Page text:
A new not-for-profit group in Fort Providence, N.W.T., is raising money to build a seven-unit housing complex for people who need it.

Five community members formed the Community Advancement Partnership Society (CAPS) in November. Pat Mazerolle, one of the group's founding members, spoke with CBC Radio's The Trailbreaker this morning.

The following has been condensed and edited.

What does homelessness look like in Fort Providence?

Homelessness is different in Fort Providence for sure and I'm sure it's the same in some of the other communities. It's different than the larger cities where most people would think of homeless people living on the street in alleys using cardboard boxes to sleep on at night. That doesn't really happen here. People end up moving in with their families. What a lot of them do is — we call it couch surfing. So they'll spend three or four days at one house then go to the next house and spend three or four days there. It's all family members, friends. They may have a little bag and they just keep going around. Some of them may go into a house at night, or late at night so people don't see, and leave early in the morning, for the same reason, and they'll walk around for a while.

Pat Mazerolle

Pat Mazerolle, one of the founding members of the Community Advancement Partnership Society in Fort Providence, N.W.T., says the housing units they plan to build will be 'pretty frugal but it'll be safe and it'll be their own spot.' (submitted)

Tell us about this group you're part of and the building you want to put up.

It's going to be a well structured building; we want to make it energy efficient if possible, a net zero energy efficient building. It will be small units, 325-square-foot units, so it's not going to be a great accommodation, but there'll be a small bedroom, a kitchenette and a living and dining room with a very small bathroom. Probably for most people you can relate to it as going into a hotel suite or a kitchenette. It's pretty frugal but it'll be safe and it'll be their own spot. We expect that it will hold one person or maybe a couple.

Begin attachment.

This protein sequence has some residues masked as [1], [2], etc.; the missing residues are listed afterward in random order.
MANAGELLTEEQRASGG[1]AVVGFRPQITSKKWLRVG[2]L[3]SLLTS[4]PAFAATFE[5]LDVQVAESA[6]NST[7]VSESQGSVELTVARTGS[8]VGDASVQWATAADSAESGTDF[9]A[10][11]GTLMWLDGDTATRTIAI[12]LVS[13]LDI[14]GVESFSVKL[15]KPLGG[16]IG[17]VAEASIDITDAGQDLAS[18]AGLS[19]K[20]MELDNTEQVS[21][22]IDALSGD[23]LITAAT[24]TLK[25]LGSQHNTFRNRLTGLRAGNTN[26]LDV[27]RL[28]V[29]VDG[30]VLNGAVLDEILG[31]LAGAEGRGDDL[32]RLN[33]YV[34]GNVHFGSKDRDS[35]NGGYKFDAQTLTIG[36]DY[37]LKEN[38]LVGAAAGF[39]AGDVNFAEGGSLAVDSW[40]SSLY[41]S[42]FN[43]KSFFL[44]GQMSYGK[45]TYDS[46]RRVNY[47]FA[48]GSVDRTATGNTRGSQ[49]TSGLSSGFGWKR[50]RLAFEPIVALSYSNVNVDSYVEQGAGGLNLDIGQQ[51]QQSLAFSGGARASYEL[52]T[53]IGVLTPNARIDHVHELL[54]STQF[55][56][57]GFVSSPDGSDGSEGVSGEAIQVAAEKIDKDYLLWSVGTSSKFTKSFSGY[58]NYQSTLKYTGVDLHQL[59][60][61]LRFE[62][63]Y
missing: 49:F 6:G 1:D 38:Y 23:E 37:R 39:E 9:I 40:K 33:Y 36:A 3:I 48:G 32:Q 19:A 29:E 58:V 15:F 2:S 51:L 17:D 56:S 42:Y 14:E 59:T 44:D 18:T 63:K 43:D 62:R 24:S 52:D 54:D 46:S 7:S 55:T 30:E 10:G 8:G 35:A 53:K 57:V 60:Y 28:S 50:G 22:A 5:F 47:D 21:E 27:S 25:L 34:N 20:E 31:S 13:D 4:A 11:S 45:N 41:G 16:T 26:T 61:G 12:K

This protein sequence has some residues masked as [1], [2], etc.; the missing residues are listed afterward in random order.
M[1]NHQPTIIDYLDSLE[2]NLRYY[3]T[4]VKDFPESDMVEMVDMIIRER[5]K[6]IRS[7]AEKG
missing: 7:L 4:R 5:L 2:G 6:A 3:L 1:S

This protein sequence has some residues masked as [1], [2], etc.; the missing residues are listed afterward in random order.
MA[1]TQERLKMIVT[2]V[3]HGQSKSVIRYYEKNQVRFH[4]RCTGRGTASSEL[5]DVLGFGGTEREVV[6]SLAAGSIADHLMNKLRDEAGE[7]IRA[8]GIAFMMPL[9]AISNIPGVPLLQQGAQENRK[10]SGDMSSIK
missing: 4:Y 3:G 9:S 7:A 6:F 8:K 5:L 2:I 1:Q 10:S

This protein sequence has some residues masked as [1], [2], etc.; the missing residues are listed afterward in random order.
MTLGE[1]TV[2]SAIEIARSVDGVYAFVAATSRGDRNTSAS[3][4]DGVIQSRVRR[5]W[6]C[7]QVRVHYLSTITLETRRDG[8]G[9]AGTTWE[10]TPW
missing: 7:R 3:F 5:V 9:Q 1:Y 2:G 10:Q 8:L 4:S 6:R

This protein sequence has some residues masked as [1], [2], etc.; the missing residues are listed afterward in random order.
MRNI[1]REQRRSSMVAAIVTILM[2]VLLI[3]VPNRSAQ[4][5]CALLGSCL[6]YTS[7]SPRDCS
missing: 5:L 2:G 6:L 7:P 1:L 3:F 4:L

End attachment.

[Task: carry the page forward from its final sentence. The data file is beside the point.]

You also want to offer support to people who may end up living there?

We don't just want to find them a place to stay and forget about them. We're trying to work with the local services here such as the RCMP, the probation officer, and the social workers to develop some kind of strategy or plan for each individual who comes in. We're going to have more people wanting to use our facility than we're going to have space for so we're going to have to develop some criteria. One is to try and identify people who actually want to try to improve their lot in life.

What are the challenges people face when it comes to sorting out housing right now in Fort Providence?

Well, you have to get on a local waiting list. Most of [the homeless] have issues with being able to get on the list. Some of them it's because they've had problems before in the past with various addiction problems. They may owe back rent. They may owe damages. They may have been evicted because of excess noise, partying. They all have different issues and some of them just don't bother applying anymore because they've given up and they don't have anybody to help them. Some of them don't understand what's going on with their legal rights or the appeal process if they have been evicted.

Will seven units address the housing need in the community?

Absolutely not. It'll put a fairly good dent in it but probably only 25 per cent of the need.

How will the building will be paid for?

One of the things we're starting is a fundraiser called Chase the Ace. It has a possibility of raising a fair amount of money. It has in a few areas in Canada already. To be able to do this by the summer we're going to have to be able to tap into some government funding programs that are already in existence. We're already working on that and if that comes to fruition we should be able to have this building up by mid-summer.

When do you imagine people moving in?

I would say the end of July, if everything falls into place. We're trying not to promote it too much within the community because we don't want to give them false hope, either, because we're not in complete control of when this can actually all happen. There's other people that are involved, like other departments and government officials and that type of thing. We're just hoping that everybody comes on board.

Our group can work fairly fast. We don't have to wait till the end of the month to have our regular meeting. We have meetings basically almost every day over coffee or through email, so we can make decisions fairly quickly ourselves.